Using Bulk Zinc Oxide as a Neutron Radiation Detector (2015)
Type of ContentTheses / Dissertations
Degree NameDoctor of Philosophy
PublisherUniversity of Canterbury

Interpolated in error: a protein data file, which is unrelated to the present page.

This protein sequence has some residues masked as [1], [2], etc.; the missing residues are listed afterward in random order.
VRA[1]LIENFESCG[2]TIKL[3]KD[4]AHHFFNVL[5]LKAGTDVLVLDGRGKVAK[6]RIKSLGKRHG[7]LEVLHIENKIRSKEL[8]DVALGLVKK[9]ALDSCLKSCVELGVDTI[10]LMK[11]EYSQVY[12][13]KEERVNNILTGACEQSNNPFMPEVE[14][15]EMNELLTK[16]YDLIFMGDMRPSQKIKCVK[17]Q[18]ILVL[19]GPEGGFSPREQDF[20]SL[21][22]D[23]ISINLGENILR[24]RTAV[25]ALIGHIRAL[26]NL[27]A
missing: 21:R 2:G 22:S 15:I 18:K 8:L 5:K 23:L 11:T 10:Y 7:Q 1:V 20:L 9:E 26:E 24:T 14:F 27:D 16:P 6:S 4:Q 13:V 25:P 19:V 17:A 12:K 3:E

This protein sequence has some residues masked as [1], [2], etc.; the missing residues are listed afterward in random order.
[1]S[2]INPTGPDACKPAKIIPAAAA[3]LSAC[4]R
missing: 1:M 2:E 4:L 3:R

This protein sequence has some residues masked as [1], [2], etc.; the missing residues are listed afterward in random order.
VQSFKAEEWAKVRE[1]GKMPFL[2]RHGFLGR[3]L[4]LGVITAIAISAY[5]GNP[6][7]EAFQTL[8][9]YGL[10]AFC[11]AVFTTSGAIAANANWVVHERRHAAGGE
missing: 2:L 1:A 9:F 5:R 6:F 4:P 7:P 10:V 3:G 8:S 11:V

Zinc oxide (ZnO) has long been described as a radiation hard material, but there was not enough interest taken in previous researches to study the effect of radiation on the ZnO, especially the irradiation at room temperature. This study was designed to test the radiation hardness properties of ZnO by using different ionising radiation types. The main interest is in investigating the effect of neutrons on the optical properties of the zinc oxide. Two types of samples were studied: pure ZnO single crystal bulk and ZnO crystal bulk with gadolinium (Gd) implanted into its Zn-polar face (Gd:ZnO). Each type of sample was exposed to slow and fast neutron radiation for a time interval that varied between minutes and days depending on the sample type. Slow neutron irradiation was carried out using 241Am-Be sources supplied by the University of Canterbury, which were placed under a 4.5 cm thick wax moderator, with a resultant flux of 1.5 × 106 n/s.cm2. The clinical neutron therapy system (CNTS) at University of Washington, USA was used as the source of the fast neutrons with a flux of 1.4 × 108 n/s.cm2. Usually, the irradiation was carried out on the Zn-polar face of the samples. The damage introduced by irradiating the Zn-polar face of the pure ZnO single crystal bulk showed a change in the optical properties of the ZnO bulk, due to the nuclear reaction of both slow and fast neutrons with the Zn isotopes causing a transmutation of Zn into gallium (Ga). This was observed via an increase in the photoluminescence intensity of the Ga exciton line of up to 80% compared to the un- irradiated (reference) sample. It was also found that application of radiation improved the spectral line width of implanted samples in a manner similar to annealing. This was particularly well observed in Gd:ZnO lengthy slow neutron irradiation. In these samples, the narrowness of the spectral lines in the donor bound exciton (DoX) region reflected a nonimplanted reference sample. This improvement is due to the energy delivered by the neutron absorption repairing the damage. The existence of Gd in the crystal appears to assist this improvement due to its high neutron capture cross-section. Zinc oxide is a radiation hard material within a limit, depending on the type of ionising radiation it is exposed to. This study showed that changing the optical properties of zinc oxide is possible if the right polar face was chosen and sufficient time of irradiation was given to allow the effect of the nuclear reaction to appear.
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